Pastels were the perfect medium for Cassatt, as the medium appealed to her modernist (as opposed to classic) style with pastel’s ability for speedy execution. The vast array of ready-made pastel color sticks meant Cassatt could create rich layers of color and bold contrasts as well. The fact that a draftsman-style was readily possible, and that pastel also allowed for a broad painterly handling were additional positives. As a dry medium, pastel allowed Impressionists the immediacy of expression that characterized the movement’s signature intent; plus, the texture of pastels reflects light in a manner that was suited to the Impressionists’ fascination with depicting natural light. The unvarnished matte surface of these works also implied a truthfulness or directness that was in opposition to the fiercely rigid academic establishment style.
Cassatt rejected the idea that pastels were only suitable for studies and began to offer them as finished works, suitable for inclusion in her exhibitions.
Not only was Cassatt’s conception of how to handle pastel unique, but she was good at it. In this series of work from the 1890’s, Cassatt’s handling of pastels has matured. Close examination of the children’s skin in either “Nurse Reading to a Little Girl” or “Pink Sash,” reveals hundreds of flecks of electric blue, especially in the children’s faces. From a distance these tones are barely visible in the work, but just as in real life, those blue tones which naturally underlie our skin are present in her work. Those same tones also bounce around in the background’s greens, one of the garments of the children and of the reader. Plus, both works have a range of smooth, finely defined finish areas (again especially in the skin tones as well as faces and hair) and bold rougher sections which are more draftsmanlike in quality. Cassatt’s technique allows the viewer to see the structure on which Cassatt has built her images. And her colors are glorious-seafoam, gold, and cotton-candy pink, teal, tea-green, and ochre. And within each of these blocks of color lie more colors!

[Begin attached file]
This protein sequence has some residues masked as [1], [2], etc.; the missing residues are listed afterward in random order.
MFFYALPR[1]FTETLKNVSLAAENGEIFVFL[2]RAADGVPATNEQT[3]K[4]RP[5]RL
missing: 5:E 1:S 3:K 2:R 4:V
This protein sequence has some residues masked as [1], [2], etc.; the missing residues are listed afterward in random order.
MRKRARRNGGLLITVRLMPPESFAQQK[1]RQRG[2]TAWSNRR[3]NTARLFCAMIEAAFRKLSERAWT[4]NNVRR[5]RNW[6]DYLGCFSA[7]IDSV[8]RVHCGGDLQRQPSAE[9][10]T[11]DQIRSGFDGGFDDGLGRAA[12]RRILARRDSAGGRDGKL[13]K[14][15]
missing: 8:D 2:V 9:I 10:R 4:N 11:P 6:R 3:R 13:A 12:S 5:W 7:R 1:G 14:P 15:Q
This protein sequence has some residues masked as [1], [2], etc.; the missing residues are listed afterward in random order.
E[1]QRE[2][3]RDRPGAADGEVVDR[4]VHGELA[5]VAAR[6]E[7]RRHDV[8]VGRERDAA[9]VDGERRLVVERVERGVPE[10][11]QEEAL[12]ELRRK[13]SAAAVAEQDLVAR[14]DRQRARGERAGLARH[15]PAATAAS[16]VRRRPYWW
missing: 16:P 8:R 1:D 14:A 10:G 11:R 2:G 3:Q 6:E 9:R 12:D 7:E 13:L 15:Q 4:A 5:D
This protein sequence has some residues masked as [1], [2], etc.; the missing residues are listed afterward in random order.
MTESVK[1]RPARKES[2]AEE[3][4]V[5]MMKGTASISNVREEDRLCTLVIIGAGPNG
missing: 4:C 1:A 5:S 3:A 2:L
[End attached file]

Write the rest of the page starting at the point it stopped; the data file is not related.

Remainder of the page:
Cassatt early on in the 1870’s when she was first breaking free from the Academy’s rigidity, devoted much time to portraying family members- who are so much easier to catch as they’re around. One of her first entries in the Impressionist Exhibitions was a portrait of Madame Cassatt reading a newspaper. Two exquisite pastels portraits from the 1890’s are pairings of sisters and a mother and older daughter. “Madame Gaillard and her Daughter Marie Therese” have rich dark colored garments, the tones of which are reflected in Marie’s darker hair while the red of Madame’s flame red hair reflects in her cheeks, chin and ear with a seat back pulling the color into the background plus note how the white lines and shadows in their garments are seen in their skins. Similar harmonies of color movement appear in the work “Two Sisters.” The sisters are reminiscent of the handling of some of her earlier oils, especially “Lydia with a Pearl Necklace in the Loge” and makes one wonder whether these two sisters are she and her sister Lydia.
More on pastels and the final years of Cassatt’s painting career which focused heavily on Mother and Child studies to come — works which are well-known and well-loved.
Janet Cornacchio is an artist member of Front Street Art Gallery, President of Scituate Arts Association and a realtor. You can contact her at [email protected]
Mary Cassatt-Pastels 1890’s